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A mighty wind: vote "no" on I-937 

Voters should blow off Initiative 937, the wind-power proposal.

Development of wind power, and other renewable sources of energy, should be a key part of the Northwest’s future and should be encouraged by policymakers. But the Energy Security Initiative is not the benign endorsement of a worthy public-policy goal it pretends to be. It will inflate power rates and cost jobs in a state economy built on low-cost power but still trying to recover from the Western energy crisis of five years ago. Sponsors already admit to flaws that need fixing. The ballot measure is too complex for the initiative process, which lacks the Legislature’s vigorous fine-tuning.

I-937 establishes renewable energy targets for private and public utilities that serve more than 25,000 customers. If the utilities don’t meet the targets – ranging from 3 percent of their portfolios in 2012 to 15 percent in 2020 – they must pay fines.

This initiative is really about wind power. The initiative counts other renewables, such as biomass, solar and tidal power, but other approaches are less advanced.

Bizarrely, I-937 leaves out a biggie. Hydropower – that hallmark renewable of the Northwest – doesn’t count, except for efficiencies made at qualifying utility dams since 1999.

That’s right: Hydropower doesn’t count as renewable energy in the initiative.

Statewide, about 60 percent of Washington’s electricity needs are fueled by Bonneville Power Administration’s 31 hydropower dams. Additionally, many local utilities, such as Seattle City Light, have their own hydropower dams. The initiative doesn’t even count low-impact hydropower. City Light has taken pains to earn a low-impact certification for its Skagit dams.

Doesn’t matter.

Eventually, even Seattle City Light, with a fuel mix that is 90 percent hydro, will have to buy non-hydro renewable power it doesn’t need or buy “green tags,” a direct subsidy to renewable generators.

So will Inland Power & Light in Eastern Washington, which gets 100 percent of its power from Bonneville and serves suburban and rural residents and farms on the eastern edge of the state.

Especially troubling is the omission from I-937’s terse ballot title and summary of the likely increase in power rates – and subsequent economic impact. The I-937 campaign actually states energy rates will go down – an economic argument that defies reason.

Washington Research Council, which monitors tax policy, issued a report “Tilting Toward Windmills,” which makes a compelling case the initiative will result in higher rates and lost jobs as businesses adjust to the new rules. The report finds that costs could increase above the measure’s lip service about a 4-percent cap to as much as 8 percent – something several utility officials also see. That would translate to between 2,100 and 5,100 jobs lost by 2016 and 3,600 to 7,100 jobs in 2020, including any increase in wind-farm jobs.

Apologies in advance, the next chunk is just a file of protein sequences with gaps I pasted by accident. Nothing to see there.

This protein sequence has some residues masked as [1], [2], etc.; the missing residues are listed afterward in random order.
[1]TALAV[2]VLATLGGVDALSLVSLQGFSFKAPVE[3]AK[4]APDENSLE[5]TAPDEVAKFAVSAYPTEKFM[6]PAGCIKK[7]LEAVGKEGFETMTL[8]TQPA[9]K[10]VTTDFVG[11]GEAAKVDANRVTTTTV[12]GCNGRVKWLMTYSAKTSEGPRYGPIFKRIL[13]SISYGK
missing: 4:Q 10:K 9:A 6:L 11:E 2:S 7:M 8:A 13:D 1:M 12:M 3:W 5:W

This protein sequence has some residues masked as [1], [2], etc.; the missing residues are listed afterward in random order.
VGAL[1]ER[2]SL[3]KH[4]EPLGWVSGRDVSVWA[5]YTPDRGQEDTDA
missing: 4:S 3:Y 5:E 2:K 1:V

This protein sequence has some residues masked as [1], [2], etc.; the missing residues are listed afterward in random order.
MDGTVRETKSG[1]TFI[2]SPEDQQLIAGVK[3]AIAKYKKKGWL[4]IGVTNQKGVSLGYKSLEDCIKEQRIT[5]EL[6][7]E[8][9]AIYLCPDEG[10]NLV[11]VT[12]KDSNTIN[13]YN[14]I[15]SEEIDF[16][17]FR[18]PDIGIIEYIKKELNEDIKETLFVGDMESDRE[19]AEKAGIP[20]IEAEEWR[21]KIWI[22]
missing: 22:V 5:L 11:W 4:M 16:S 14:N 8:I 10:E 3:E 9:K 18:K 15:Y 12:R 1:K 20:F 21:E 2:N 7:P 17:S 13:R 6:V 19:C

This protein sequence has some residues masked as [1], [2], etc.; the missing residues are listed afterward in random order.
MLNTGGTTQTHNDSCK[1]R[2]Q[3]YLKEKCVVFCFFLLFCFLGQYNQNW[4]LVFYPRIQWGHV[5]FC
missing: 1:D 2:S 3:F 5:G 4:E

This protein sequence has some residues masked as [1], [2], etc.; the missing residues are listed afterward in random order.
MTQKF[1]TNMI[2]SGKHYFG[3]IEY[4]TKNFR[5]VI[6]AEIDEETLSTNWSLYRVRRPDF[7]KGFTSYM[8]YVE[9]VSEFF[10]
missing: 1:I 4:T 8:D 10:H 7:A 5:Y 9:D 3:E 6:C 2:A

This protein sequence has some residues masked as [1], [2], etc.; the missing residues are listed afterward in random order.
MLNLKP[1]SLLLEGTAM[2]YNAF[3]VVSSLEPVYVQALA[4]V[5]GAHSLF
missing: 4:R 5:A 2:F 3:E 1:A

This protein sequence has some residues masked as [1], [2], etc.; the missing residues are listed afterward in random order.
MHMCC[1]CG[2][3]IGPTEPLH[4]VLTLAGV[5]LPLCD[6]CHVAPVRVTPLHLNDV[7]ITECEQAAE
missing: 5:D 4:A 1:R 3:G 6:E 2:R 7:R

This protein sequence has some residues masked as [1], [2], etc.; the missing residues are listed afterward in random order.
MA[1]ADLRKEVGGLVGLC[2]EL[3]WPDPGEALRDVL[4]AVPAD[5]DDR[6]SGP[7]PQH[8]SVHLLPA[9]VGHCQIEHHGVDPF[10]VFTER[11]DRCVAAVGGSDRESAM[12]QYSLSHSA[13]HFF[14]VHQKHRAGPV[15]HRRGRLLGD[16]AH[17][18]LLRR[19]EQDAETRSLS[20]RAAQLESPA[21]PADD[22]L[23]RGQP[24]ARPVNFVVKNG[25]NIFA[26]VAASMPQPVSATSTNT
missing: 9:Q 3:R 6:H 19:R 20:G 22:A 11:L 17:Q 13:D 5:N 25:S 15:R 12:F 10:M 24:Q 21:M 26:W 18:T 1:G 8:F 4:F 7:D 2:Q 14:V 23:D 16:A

Is it any wonder the Association of Washington Business and power-dependent companies, whose viability rest on the state’s historically lower power rates, are opposing this measure?

Here’s perhaps the most galling claim by initiative supporters. I-937’s campaign argues Washington needs to “catch up” to the other states that have renewable portfolio standards, as if to suggest Washington is dirtier. Because of its reliance on hydropower, the Northwest’s energy profile is among the cleanest in the nation.

Besides, change is under way. Many utilities already are buying or exploring other renewable resources – whether it’s Puget Sound Energy’s purchase of wind power from the Kittitas Valley or Snohomish County Public Utility District’s investigation of tidal power.

I-937’s ballot title is a lovely sounding thought, but the measure’s complexity and its flaws would make a bad law.


This article is the work of the source indicated. Any opinions expressed in it are not necessarily those of National Wind Watch.

The copyright of this article resides with the author or publisher indicated. As part of its noncommercial educational effort to present the environmental, social, scientific, and economic issues of large-scale wind power development to a global audience seeking such information, National Wind Watch endeavors to observe “fair use” as provided for in section 107 of U.S. Copyright Law and similar “fair dealing” provisions of the copyright laws of other nations. Send requests to excerpt, general inquiries, and comments via e-mail.

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